The entrance looks deceptively small and old fashioned, a taste of Birregurra from 100 years ago.  Like Dr Who’s Tardis, the inside opens up to a generous interior space.  It has welcoming Mint green walls and generous rustic tables.  Each table is subtly different and some with a bench seat on one side are softened with a fluffy sheepskin rug.

Inside portrait900

The menu is fixed, and of local seasonal produce.  There are seven courses, previewed with Spelt sour bread baked a few hours before and accompanied with local Olive oil for dipping.


The entrée courses are a series of Tapas style adventures.

Spelt, haloumi, croquets, rillettes

Spelt, haloumi, croquets, rillettes

The Kale and goat’s cheese croquettes are small packages of delight, briefly deep fried and garnished with fine cheese, exploding into complex flavours of cheese and vegetables as you bite into them.

The local Haloumi is beautifully cooked and adorned with little piles of walnut and cheese that balance the firm texture of the cheese.

The pork rillettes is a base of shredded slow cooked pork, with a richness that is offset by the colourful Daikon topping and like all of the dishes, individual pieces of art.

The quantities were just right, small tastes that kept us waiting with anticipation for the main courses.

The mains


Local carrots from Simon’s garden were the waitress’s favourite.  I thought, how can simple carrots be her favourite?  Then I tasted them.  Yes carrots, but more, with subtle flavours mixed with buttered popped local sorghum.  Simple, but exquisite.

Lamb shoulder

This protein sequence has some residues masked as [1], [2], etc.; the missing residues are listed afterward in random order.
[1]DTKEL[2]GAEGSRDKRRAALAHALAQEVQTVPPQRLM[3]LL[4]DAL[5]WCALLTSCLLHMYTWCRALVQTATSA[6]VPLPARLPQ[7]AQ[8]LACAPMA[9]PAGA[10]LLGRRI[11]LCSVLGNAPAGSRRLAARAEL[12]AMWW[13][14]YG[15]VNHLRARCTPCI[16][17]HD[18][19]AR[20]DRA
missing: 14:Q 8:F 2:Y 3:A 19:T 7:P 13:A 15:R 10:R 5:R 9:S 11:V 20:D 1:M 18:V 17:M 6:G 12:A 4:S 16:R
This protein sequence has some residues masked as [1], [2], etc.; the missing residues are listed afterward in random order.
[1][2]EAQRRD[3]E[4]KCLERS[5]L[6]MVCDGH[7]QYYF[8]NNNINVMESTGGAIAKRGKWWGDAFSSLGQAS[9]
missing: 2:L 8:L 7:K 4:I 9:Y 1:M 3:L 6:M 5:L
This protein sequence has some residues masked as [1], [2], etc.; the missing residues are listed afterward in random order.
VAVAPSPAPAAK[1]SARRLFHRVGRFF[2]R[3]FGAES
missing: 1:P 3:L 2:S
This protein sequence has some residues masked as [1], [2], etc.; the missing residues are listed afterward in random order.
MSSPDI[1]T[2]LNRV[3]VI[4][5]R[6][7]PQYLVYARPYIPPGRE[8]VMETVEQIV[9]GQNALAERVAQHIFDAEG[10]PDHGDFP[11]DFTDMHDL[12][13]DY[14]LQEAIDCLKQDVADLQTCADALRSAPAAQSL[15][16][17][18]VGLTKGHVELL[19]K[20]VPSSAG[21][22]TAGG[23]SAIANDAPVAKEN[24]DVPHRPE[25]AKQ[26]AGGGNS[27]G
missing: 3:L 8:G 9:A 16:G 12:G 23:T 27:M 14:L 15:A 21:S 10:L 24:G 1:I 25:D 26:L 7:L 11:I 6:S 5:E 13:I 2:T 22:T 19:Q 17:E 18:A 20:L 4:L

The main dish, the lamb shoulder had been slow cooked till tender, served with red lentils and cabbage, worth the wait.

Dutch cream potatoes

Even the roasted potatoes were a discovery.  The rich creamy flavour of the Dutch cream potatoes was offset by the subtly different purple variety.

A feature of the experience is the explanation of each ingredient of each course by Simon’s wife Kara.  Some ingredients are from the herb garden out the back, some from Simon’s larger home garden at nearby Colac, the rest from many farms and producers in the area.

Of course everything is seasonal and at its peak which is why the menu changes with the seasons.  So French, so Japanese!


To finish we had the rhubarb paste on a bed of whipped yoghurt, topped with Meringue and pepitas.  Like all the dishes, it was balanced for the palate and a pleasure for the eye.


The set menu was $75 per head for lunch, a little more for dinner.  Matched wines  are an extra $40.

The wine list had good variety from local and further afar. Several of us chose the excellent local Geelong Sarge Shiraz.  I was the driver and had  a fruit soda made on the premises, tasty and refreshing.




Yield Birregurra is an hour’s picturesque drive from Sea Zen in Wye River, 20 minutes from Colac and 40 minutes from Lorne.